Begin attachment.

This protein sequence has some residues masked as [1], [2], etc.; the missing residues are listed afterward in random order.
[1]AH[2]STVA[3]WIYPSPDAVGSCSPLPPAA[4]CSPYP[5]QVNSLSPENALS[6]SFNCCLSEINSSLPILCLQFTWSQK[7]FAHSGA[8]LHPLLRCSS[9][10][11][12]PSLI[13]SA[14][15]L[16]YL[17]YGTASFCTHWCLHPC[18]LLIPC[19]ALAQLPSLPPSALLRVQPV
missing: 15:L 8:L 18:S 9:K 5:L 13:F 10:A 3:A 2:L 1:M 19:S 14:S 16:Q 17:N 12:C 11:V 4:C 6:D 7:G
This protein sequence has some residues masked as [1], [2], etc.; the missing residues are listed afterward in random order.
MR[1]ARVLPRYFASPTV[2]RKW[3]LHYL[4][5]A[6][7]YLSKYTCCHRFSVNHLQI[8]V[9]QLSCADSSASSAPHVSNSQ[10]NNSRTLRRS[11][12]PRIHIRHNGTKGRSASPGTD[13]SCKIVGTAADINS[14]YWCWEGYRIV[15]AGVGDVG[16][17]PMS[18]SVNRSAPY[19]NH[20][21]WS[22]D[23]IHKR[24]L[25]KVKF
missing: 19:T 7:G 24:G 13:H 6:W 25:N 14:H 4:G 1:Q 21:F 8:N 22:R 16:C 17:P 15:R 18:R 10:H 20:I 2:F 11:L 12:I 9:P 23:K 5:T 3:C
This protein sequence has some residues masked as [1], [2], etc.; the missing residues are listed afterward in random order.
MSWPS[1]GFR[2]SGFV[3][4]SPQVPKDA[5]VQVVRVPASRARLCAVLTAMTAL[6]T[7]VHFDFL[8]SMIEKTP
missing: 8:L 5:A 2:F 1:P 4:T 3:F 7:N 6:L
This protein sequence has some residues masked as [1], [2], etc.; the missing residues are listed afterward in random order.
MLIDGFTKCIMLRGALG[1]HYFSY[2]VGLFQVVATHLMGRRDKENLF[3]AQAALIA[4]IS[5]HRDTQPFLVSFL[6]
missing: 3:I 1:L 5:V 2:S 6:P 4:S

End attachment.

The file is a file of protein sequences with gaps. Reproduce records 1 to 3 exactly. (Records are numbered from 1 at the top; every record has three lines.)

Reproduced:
This protein sequence has some residues masked as [1], [2], etc.; the missing residues are listed afterward in random order.
[1]AH[2]STVA[3]WIYPSPDAVGSCSPLPPAA[4]CSPYP[5]QVNSLSPENALS[6]SFNCCLSEINSSLPILCLQFTWSQK[7]FAHSGA[8]LHPLLRCSS[9][10][11][12]PSLI[13]SA[14][15]L[16]YL[17]YGTASFCTHWCLHPC[18]LLIPC[19]ALAQLPSLPPSALLRVQPV
missing: 15:L 8:L 18:S 9:K 5:L 13:F 10:A 3:A 2:L 1:M 19:S 14:S 16:Q 17:N 12:C 11:V 4:C 6:D 7:G
This protein sequence has some residues masked as [1], [2], etc.; the missing residues are listed afterward in random order.
MR[1]ARVLPRYFASPTV[2]RKW[3]LHYL[4][5]A[6][7]YLSKYTCCHRFSVNHLQI[8]V[9]QLSCADSSASSAPHVSNSQ[10]NNSRTLRRS[11][12]PRIHIRHNGTKGRSASPGTD[13]SCKIVGTAADINS[14]YWCWEGYRIV[15]AGVGDVG[16][17]PMS[18]SVNRSAPY[19]NH[20][21]WS[22]D[23]IHKR[24]L[25]KVKF
missing: 19:T 7:G 24:G 13:H 6:W 25:N 14:H 4:G 1:Q 21:F 8:N 22:R 16:C 17:P 15:R 18:R 10:H 20:I 2:F 11:L 12:I 9:P 23:K 5:T 3:C
This protein sequence has some residues masked as [1], [2], etc.; the missing residues are listed afterward in random order.
MSWPS[1]GFR[2]SGFV[3][4]SPQVPKDA[5]VQVVRVPASRARLCAVLTAMTAL[6]T[7]VHFDFL[8]SMIEKTP
missing: 8:L 5:A 2:F 1:P 4:T 3:F 7:N 6:L